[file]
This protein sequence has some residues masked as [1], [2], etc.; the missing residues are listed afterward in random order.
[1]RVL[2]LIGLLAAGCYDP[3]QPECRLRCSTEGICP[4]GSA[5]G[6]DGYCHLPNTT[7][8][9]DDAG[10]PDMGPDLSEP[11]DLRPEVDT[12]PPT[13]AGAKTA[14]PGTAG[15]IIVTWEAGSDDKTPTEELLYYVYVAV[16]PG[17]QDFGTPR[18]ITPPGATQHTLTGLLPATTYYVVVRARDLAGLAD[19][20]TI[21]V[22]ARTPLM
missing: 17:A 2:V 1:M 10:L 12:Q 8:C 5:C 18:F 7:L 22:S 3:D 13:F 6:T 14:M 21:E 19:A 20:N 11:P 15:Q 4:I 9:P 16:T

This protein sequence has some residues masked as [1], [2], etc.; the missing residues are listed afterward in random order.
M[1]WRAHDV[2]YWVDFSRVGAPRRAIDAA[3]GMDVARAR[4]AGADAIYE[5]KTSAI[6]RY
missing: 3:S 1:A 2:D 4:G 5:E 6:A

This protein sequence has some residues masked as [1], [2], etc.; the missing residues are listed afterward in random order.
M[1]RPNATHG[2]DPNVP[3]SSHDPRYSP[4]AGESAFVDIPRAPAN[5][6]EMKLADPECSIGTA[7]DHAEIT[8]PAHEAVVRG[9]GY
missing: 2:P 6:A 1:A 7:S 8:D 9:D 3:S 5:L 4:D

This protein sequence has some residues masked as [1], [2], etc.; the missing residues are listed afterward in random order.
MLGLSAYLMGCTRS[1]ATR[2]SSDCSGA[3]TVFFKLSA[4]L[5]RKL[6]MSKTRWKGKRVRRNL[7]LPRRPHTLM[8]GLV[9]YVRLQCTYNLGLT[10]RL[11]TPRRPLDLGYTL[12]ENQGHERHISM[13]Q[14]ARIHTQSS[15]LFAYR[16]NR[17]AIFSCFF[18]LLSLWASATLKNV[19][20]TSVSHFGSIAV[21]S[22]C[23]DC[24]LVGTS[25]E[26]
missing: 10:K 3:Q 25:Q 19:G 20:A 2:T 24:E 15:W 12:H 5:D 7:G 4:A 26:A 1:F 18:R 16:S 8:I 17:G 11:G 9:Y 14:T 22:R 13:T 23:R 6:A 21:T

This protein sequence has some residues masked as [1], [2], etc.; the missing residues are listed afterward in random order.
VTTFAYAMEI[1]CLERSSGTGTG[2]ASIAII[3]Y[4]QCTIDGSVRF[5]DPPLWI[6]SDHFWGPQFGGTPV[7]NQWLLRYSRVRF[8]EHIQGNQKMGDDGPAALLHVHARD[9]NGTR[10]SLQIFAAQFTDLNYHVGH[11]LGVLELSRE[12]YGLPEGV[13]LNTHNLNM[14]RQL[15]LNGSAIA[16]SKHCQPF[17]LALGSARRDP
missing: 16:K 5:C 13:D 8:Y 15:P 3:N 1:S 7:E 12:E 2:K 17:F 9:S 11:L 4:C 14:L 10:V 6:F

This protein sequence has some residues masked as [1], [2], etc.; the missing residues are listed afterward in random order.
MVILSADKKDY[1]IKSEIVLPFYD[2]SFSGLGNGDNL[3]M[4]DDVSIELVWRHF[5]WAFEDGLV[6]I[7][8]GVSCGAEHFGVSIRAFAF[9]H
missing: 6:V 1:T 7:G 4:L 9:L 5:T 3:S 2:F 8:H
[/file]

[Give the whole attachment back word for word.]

This protein sequence has some residues masked as [1], [2], etc.; the missing residues are listed afterward in random order.
[1]RVL[2]LIGLLAAGCYDP[3]QPECRLRCSTEGICP[4]GSA[5]G[6]DGYCHLPNTT[7][8][9]DDAG[10]PDMGPDLSEP[11]DLRPEVDT[12]PPT[13]AGAKTA[14]PGTAG[15]IIVTWEAGSDDKTPTEELLYYVYVAV[16]PG[17]QDFGTPR[18]ITPPGATQHTLTGLLPATTYYVVVRARDLAGLAD[19][20]TI[21]V[22]ARTPLM
missing: 17:A 2:V 1:M 10:L 12:Q 8:C 5:C 18:F 7:L 22:S 3:D 13:F 6:T 14:M 21:E 19:A 20:N 11:P 15:Q 4:I 9:P 16:T

This protein sequence has some residues masked as [1], [2], etc.; the missing residues are listed afterward in random order.
M[1]WRAHDV[2]YWVDFSRVGAPRRAIDAA[3]GMDVARAR[4]AGADAIYE[5]KTSAI[6]RY
missing: 3:S 1:A 2:D 4:G 5:E 6:A

This protein sequence has some residues masked as [1], [2], etc.; the missing residues are listed afterward in random order.
M[1]RPNATHG[2]DPNVP[3]SSHDPRYSP[4]AGESAFVDIPRAPAN[5][6]EMKLADPECSIGTA[7]DHAEIT[8]PAHEAVVRG[9]GY
missing: 2:P 6:A 1:A 7:S 8:D 9:D 3:S 5:L 4:D

This protein sequence has some residues masked as [1], [2], etc.; the missing residues are listed afterward in random order.
MLGLSAYLMGCTRS[1]ATR[2]SSDCSGA[3]TVFFKLSA[4]L[5]RKL[6]MSKTRWKGKRVRRNL[7]LPRRPHTLM[8]GLV[9]YVRLQCTYNLGLT[10]RL[11]TPRRPLDLGYTL[12]ENQGHERHISM[13]Q[14]ARIHTQSS[15]LFAYR[16]NR[17]AIFSCFF[18]LLSLWASATLKNV[19][20]TSVSHFGSIAV[21]S[22]C[23]DC[24]LVGTS[25]E[26]
missing: 10:K 3:Q 25:Q 19:G 20:A 2:T 24:E 15:W 12:H 5:D 7:G 4:A 26:A 1:F 18:R 16:S 8:I 17:G 11:G 9:Y 14:T 22:R 13:T 23:R 6:A 21:T

This protein sequence has some residues masked as [1], [2], etc.; the missing residues are listed afterward in random order.
VTTFAYAMEI[1]CLERSSGTGTG[2]ASIAII[3]Y[4]QCTIDGSVRF[5]DPPLWI[6]SDHFWGPQFGGTPV[7]NQWLLRYSRVRF[8]EHIQGNQKMGDDGPAALLHVHARD[9]NGTR[10]SLQIFAAQFTDLNYHVGH[11]LGVLELSRE[12]YGLPEGV[13]LNTHNLNM[14]RQL[15]LNGSAIA[16]SKHCQPF[17]LALGSARRDP
missing: 16:K 5:C 13:D 8:Y 15:P 3:N 1:S 7:E 12:E 2:K 17:F 9:S 11:L 4:C 14:L 10:V 6:F

This protein sequence has some residues masked as [1], [2], etc.; the missing residues are listed afterward in random order.
MVILSADKKDY[1]IKSEIVLPFYD[2]SFSGLGNGDNL[3]M[4]DDVSIELVWRHF[5]WAFEDGLV[6]I[7][8]GVSCGAEHFGVSIRAFAF[9]H
missing: 6:V 1:T 7:G 4:L 9:L 5:T 3:S 2:F 8:H